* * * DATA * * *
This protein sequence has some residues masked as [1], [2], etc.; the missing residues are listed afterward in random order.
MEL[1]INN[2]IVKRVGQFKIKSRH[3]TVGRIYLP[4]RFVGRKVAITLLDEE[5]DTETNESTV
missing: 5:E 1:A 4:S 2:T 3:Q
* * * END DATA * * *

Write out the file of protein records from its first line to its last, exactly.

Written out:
This protein sequence has some residues masked as [1], [2], etc.; the missing residues are listed afterward in random order.
MEL[1]INN[2]IVKRVGQFKIKSRH[3]TVGRIYLP[4]RFVGRKVAITLLDEE[5]DTETNESTV
missing: 5:E 1:A 4:S 2:T 3:Q